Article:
Scout, the name of Northeastern’s student-run design studio, is not an acronym but rather the result of a thesaurus.com search for words similar to “messenger.”
When the students were deciding what to call their new endeavor, they knew they wanted a name that encompassed both their mission to deliver clients’ brands to the masses and embodied their goal to explore the boundaries of design and innovation.
“When you think of a Boy Scout or Girl Scout, you think of someone who is young, curious, and wants to explore a lot of different things,” explained Laura Marelic, AMD’15, Scout’s executive director. “And ‘scout’ just fit the bill for all those characteristics.”
Launched in September 2013, Scout will work on design projects within the Northeastern community. The group’s projects will also focus on promoting design thinking—a design process characterized by critique, testing, iteration, and implementation—by creating opportunities for the university community to participate in that creative process.
“We’ve had this notion of an open critique for a long time,” Marelic explained. “It’s using our work as a vehicle for talking about design thinking and process by bringing the campus into the conversation as well. Input from other disciplines strengthens our work.”
The group’s leaders expect about 20 members to work in the studio this fall. Though it’s open to any student interested in design, many of the current members are in the Art + Design program and serve as project leaders and designers or help plan and promote design-focused events.
The group’s first major project took place this spring, when it designed an exhibit for Our Marathon, a crowdsourced archive of pictures, videos, stories, and social media related to the Boston Marathon bombings and developed by Northeastern’s NULab for Maps, Texts, and Networks. The exhibit, which was presented in International Village, marked the one-year anniversary of the bombings.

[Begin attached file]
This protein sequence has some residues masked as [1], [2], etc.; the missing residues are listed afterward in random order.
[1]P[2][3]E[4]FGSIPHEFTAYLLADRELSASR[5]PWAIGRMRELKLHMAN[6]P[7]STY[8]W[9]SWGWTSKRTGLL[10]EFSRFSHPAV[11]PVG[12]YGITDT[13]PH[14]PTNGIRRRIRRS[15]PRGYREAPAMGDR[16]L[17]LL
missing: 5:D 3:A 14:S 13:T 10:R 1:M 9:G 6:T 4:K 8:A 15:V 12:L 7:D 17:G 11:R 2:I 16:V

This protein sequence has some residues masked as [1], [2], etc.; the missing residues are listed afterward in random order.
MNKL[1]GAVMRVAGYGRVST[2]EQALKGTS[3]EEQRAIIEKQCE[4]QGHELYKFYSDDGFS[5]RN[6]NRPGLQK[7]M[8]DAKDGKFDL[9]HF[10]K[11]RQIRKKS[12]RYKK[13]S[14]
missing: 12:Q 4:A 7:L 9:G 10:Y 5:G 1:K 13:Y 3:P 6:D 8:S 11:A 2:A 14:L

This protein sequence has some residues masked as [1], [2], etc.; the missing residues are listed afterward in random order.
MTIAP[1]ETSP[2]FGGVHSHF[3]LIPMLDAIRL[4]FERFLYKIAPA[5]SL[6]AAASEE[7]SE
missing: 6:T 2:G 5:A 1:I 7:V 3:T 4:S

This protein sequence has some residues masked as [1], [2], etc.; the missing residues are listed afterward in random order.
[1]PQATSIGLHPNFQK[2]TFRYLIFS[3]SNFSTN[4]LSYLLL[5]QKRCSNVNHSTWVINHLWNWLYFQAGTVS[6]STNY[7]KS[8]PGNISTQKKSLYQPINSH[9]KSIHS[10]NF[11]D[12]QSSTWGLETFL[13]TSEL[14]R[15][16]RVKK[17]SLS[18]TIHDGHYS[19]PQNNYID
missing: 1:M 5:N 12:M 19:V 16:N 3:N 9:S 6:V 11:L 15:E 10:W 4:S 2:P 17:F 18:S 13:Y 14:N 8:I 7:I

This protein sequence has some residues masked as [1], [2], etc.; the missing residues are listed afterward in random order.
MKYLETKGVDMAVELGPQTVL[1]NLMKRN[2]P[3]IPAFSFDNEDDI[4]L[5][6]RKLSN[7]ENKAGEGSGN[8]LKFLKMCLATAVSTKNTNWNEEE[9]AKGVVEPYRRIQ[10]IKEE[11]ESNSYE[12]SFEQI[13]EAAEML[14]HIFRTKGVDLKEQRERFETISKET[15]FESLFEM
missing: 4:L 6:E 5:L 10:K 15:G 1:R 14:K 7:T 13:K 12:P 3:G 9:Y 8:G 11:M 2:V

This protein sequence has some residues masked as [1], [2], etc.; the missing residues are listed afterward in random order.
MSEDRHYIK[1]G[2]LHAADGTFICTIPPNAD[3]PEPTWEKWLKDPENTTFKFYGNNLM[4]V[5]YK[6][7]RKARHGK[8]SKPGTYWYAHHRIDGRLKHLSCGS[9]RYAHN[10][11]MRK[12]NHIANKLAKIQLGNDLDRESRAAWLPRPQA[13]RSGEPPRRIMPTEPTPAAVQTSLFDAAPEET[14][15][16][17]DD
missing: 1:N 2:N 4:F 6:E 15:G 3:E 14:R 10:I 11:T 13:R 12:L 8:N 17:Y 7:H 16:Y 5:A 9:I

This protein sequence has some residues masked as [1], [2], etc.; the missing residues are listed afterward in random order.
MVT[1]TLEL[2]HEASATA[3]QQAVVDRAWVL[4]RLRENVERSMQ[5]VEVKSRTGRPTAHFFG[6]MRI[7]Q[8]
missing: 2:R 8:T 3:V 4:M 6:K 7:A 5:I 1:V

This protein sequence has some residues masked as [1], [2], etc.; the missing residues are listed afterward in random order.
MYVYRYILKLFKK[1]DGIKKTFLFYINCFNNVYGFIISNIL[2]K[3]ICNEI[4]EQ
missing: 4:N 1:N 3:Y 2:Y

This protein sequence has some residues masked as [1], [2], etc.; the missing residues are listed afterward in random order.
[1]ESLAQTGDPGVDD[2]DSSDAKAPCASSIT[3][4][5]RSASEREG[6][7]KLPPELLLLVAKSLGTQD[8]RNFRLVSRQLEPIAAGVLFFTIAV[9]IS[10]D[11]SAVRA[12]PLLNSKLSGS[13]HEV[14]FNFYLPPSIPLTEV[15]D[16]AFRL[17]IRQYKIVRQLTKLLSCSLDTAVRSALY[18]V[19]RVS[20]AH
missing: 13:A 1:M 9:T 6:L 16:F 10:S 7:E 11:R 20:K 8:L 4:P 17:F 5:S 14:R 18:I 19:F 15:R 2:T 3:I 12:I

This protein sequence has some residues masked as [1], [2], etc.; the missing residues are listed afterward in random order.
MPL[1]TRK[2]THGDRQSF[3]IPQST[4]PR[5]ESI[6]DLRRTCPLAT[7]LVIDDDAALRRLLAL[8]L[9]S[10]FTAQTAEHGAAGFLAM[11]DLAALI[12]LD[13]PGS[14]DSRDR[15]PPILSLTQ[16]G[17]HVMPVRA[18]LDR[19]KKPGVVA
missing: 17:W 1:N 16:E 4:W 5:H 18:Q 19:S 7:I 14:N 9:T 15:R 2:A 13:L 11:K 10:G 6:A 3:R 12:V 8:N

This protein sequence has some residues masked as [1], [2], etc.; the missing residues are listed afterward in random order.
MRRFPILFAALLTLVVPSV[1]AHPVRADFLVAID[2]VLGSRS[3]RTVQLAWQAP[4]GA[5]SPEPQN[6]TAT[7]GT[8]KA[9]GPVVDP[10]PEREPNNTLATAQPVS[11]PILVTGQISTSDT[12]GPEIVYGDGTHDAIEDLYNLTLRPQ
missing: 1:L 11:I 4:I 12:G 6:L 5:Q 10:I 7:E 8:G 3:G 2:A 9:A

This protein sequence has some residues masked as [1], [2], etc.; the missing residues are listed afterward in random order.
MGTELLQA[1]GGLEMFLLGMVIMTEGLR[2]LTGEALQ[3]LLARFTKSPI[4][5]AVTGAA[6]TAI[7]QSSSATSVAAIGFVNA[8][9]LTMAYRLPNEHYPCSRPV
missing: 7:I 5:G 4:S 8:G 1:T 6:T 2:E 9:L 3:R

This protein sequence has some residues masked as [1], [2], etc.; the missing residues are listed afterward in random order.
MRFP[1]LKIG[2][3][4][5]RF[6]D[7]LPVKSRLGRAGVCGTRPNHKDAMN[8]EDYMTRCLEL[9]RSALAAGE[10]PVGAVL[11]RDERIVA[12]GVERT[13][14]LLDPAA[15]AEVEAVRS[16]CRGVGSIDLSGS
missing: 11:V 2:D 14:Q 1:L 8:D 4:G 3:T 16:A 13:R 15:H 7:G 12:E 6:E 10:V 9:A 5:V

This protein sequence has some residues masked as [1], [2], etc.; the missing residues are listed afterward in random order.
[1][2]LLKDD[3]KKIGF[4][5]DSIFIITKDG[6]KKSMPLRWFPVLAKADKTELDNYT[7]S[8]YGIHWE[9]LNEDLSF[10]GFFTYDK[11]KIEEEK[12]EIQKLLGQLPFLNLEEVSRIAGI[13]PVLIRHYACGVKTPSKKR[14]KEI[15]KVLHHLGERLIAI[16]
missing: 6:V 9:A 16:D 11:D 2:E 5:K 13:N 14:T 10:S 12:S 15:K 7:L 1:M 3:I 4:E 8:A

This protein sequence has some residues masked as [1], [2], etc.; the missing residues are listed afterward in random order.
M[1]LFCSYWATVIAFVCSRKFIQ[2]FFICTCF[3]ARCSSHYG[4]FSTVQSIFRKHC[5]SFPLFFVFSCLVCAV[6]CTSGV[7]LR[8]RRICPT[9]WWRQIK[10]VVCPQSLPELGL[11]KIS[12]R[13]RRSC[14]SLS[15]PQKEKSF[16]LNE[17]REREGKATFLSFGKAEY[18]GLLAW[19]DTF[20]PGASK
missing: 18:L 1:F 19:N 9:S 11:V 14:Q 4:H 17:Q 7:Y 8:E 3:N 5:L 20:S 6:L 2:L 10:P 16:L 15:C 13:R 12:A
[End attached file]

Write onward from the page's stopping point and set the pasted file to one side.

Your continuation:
In the coming months Scout will launch a redesign of the website forIDEA, Northeastern’s student-run venture accelerator; a campaign for a fall semester fashion show; and branding for the School of Journalism’s Media Innovation graduate program.
“I liked the idea very much,” said Nathan Felde, chair of the Department of Art + Design. “It really adds a whole new dynamic to the experiential learning opportunities at Northeastern. What is really important is allowing the students to gather as collaborators.”
With new digs on the third floor of Ryder Hall, Scout is ready to further integrate itself into the university community by hosting a variety events beginning this fall. These include speaker presentations and portfolio-building workshops, all of which will help strengthen Northeastern’s design community.
Studying design at Northeastern provides unique opportunities for students that might not be available at a traditional design school, Marelic explained, specifically noting the university’s emphasis on experiential education and cross discipline collaboration.
“It turns out everyone needs a designer, and we are lucky about that,” she said. “Here we have a business school, an engineering school, a computer science college, and we get the benefit of working with people who are actually going to use our designs. Having the chance to work with other disciplines is super valuable from a design perspective.”